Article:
It is entirely possible to arrive at "The Required Chimney" by converting the fuel rate into BTU's per hour and looking it up in Standard Mechanical Code or Uniform Mechanical Code because those books are about building codes and they have it pretty well worked out for not very math conscious people.

Now, because your Vendor has the numbers to find the BTU's per hour, it is very possible to arrive at the mass flow for a given chimney based on the equations I have already presented.

Bottom line = yes.
He can do that if he knows the math.

10. ### SplitInfinity Member

Mar 3, 2013
369
9
Actually...all he needs to do is look at the CODE.

Depending upon the conditions he has set forth...he will probably be required to install a FAN to have the flow mandated by...probably both the Building and Plumbing Depts...to prevent exhaust backups and issues specific to the things I have posted about.

We own many buildings that use a variety of Gas Burners for Heat and Hot Water and depending upon the PVC angles coming out of the building as well as the distance the exhaust travels and as 12 stated...the Heat...the current CODES call for the installation of exhaust fans which in a Gas Water Heater are fans installed at the very top of the tank prior to the rest of the exhaust tube.

Split Infinity...p.s...the fan will do what is needed.

11. ### SplitInfinity Member

Mar 3, 2013
369
9
I would first contact the city or town hall Building Dept. where the property is located and ask the Building Inspector which steps have to be taken to have this project approved and which code books are applicable.

You can either download the appropriate code books online or ask the Building Inspector where the physical code books can be purchased. You can also go online and run a search for the ICC...International Commercial Code...or the International Residential Code.

Make certain that you get the most updated code books along with the endless number of amendments that are created constantly.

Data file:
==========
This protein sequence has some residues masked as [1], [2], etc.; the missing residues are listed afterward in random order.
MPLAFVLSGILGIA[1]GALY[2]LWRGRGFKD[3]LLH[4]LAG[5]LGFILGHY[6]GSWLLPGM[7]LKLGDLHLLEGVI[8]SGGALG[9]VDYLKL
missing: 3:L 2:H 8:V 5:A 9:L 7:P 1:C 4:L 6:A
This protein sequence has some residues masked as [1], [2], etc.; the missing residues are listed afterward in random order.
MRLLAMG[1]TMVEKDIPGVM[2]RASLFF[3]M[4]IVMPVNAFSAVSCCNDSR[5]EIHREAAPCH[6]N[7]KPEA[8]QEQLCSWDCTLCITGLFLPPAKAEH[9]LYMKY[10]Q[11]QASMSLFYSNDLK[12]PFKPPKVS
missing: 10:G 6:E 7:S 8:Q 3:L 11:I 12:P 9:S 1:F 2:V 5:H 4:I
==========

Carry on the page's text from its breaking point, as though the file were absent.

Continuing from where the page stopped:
Split Infinity...p.s...This info comes from my Legal Dept.

These can be read online but make certain you are looking at the most recent amended code. I think 2012 is the most recent but it may have amendments.

12. ### ramueller11 New Member

Dec 13, 2013
4
0
This problem can be solved using what is given, making a few assumption. Forget fluid flows; think in terms of mass balances. Considering your process, you have two streams coming in air and fuel and you have one stream leaving. At steady state, the mass entering has to be the same as the mass exiting.

So:
Ma + Mf = Ms (1)

where a,f and s subscripts represent air, fuel and stack mass flow rates.

CH4 reacts with O2 (burning in air) in the following reaction:

CH4 + 2O2 --> CO2 + 2H2O

MAJOR ASSUMPTION: This is the only reaction that takes place AND all of the methane is consumed.

Therefore if methane is fed at molar flow rate F, oxygen is being consumed at 2F.

Equate the amount of oxygen entering from air (21 mol% * the air flow rate, unknown) minus the amount consumed (2F) to the amount of oxygen leaving the stack (the mol % = vol % of O2) times the flow rate (the unknown)

(0.21 * A - 2F ) = x * S (2)

Again note that:
S = A + F (3)

Where x is the vol % of oxygen in the stack stream, A is the molar flow rate of air and F is the molar flow rate of fuel gas.

Thus the air molar flow rate must be:
(0.21 - x) * A = (2 + x)*F
A = (2 + x) / (0.21 - x) * F (4)

F can be calculated in terms of the known methane flow rate, Q ( m^3 / hr ), Pressure, P (bar) and the temperature, T in Deg. C.

PF = QR(T + 273) ---> F = QR(T+273) / P, where R is the Gas constant = 0.08314

F = 0.08314 * Q(T+273)/P in kmol / hr and
Mf = 16 (kg/kmol) * F = 1.33024 * Q(T + 273) / P kg / hr

A = (2 + x) / (0.21 - x) * F
Ma = 28.84 (kg / kmol) * (2 + x) / (0.21 - x) * F

Thus:
Ms = Ma + Mf (eq. 1)

Ms = (28.84 * (2 + x)/(0.21 - x) + 16) * 0.08314 * Q(T+273)/P (kg / hr)

Last edited: Dec 13, 2013